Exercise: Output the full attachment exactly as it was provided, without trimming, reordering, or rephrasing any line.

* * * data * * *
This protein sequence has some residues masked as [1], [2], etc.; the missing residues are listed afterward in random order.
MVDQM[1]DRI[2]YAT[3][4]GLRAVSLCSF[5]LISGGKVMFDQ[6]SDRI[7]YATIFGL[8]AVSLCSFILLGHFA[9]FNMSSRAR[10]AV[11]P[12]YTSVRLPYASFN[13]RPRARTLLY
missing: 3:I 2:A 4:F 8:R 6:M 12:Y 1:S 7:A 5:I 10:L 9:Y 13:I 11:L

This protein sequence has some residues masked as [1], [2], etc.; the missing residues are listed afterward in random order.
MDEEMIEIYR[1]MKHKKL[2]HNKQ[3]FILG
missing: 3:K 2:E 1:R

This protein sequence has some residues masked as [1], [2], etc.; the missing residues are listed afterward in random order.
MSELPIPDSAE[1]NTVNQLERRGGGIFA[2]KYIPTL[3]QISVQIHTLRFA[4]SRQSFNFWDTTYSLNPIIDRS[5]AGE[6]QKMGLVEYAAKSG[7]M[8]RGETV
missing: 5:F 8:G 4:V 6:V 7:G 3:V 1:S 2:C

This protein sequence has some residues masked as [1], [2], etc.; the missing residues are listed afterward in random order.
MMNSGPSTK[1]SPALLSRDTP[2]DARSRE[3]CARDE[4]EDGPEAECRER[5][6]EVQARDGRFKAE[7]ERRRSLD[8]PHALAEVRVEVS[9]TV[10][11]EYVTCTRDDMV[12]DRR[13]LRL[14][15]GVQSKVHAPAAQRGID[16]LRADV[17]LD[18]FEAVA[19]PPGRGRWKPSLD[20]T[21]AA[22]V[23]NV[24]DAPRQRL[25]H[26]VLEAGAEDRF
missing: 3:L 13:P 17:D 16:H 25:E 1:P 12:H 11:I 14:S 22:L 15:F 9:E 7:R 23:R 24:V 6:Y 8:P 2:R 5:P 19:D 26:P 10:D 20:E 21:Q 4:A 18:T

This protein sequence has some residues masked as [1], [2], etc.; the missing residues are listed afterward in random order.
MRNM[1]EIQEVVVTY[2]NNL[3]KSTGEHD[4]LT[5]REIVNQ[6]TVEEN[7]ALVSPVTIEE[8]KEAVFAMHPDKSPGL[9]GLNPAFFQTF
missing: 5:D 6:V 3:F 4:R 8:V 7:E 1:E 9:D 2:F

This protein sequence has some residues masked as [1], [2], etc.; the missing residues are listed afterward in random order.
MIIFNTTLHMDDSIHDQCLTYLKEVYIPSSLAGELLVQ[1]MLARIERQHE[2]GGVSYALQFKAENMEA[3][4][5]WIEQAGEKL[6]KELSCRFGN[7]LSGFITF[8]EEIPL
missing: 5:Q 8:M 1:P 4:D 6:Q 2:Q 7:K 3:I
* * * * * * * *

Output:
This protein sequence has some residues masked as [1], [2], etc.; the missing residues are listed afterward in random order.
MVDQM[1]DRI[2]YAT[3][4]GLRAVSLCSF[5]LISGGKVMFDQ[6]SDRI[7]YATIFGL[8]AVSLCSFILLGHFA[9]FNMSSRAR[10]AV[11]P[12]YTSVRLPYASFN[13]RPRARTLLY
missing: 3:I 2:A 4:F 8:R 6:M 12:Y 1:S 7:A 5:I 10:L 9:Y 13:I 11:L

This protein sequence has some residues masked as [1], [2], etc.; the missing residues are listed afterward in random order.
MDEEMIEIYR[1]MKHKKL[2]HNKQ[3]FILG
missing: 3:K 2:E 1:R

This protein sequence has some residues masked as [1], [2], etc.; the missing residues are listed afterward in random order.
MSELPIPDSAE[1]NTVNQLERRGGGIFA[2]KYIPTL[3]QISVQIHTLRFA[4]SRQSFNFWDTTYSLNPIIDRS[5]AGE[6]QKMGLVEYAAKSG[7]M[8]RGETV
missing: 5:F 8:G 4:V 6:V 7:G 3:V 1:S 2:C

This protein sequence has some residues masked as [1], [2], etc.; the missing residues are listed afterward in random order.
MMNSGPSTK[1]SPALLSRDTP[2]DARSRE[3]CARDE[4]EDGPEAECRER[5][6]EVQARDGRFKAE[7]ERRRSLD[8]PHALAEVRVEVS[9]TV[10][11]EYVTCTRDDMV[12]DRR[13]LRL[14][15]GVQSKVHAPAAQRGID[16]LRADV[17]LD[18]FEAVA[19]PPGRGRWKPSLD[20]T[21]AA[22]V[23]NV[24]DAPRQRL[25]H[26]VLEAGAEDRF
missing: 3:L 13:P 17:D 16:H 25:E 1:P 12:H 11:I 14:S 22:L 15:F 9:E 7:R 23:R 24:V 6:Y 8:P 2:R 5:P 19:D 26:P 10:D 20:E 21:Q 4:A 18:T

This protein sequence has some residues masked as [1], [2], etc.; the missing residues are listed afterward in random order.
MRNM[1]EIQEVVVTY[2]NNL[3]KSTGEHD[4]LT[5]REIVNQ[6]TVEEN[7]ALVSPVTIEE[8]KEAVFAMHPDKSPGL[9]GLNPAFFQTF
missing: 5:D 6:V 3:F 4:R 8:V 7:E 1:E 9:D 2:F

This protein sequence has some residues masked as [1], [2], etc.; the missing residues are listed afterward in random order.
MIIFNTTLHMDDSIHDQCLTYLKEVYIPSSLAGELLVQ[1]MLARIERQHE[2]GGVSYALQFKAENMEA[3][4][5]WIEQAGEKL[6]KELSCRFGN[7]LSGFITF[8]EEIPL
missing: 5:Q 8:M 1:P 4:D 6:Q 2:Q 7:K 3:I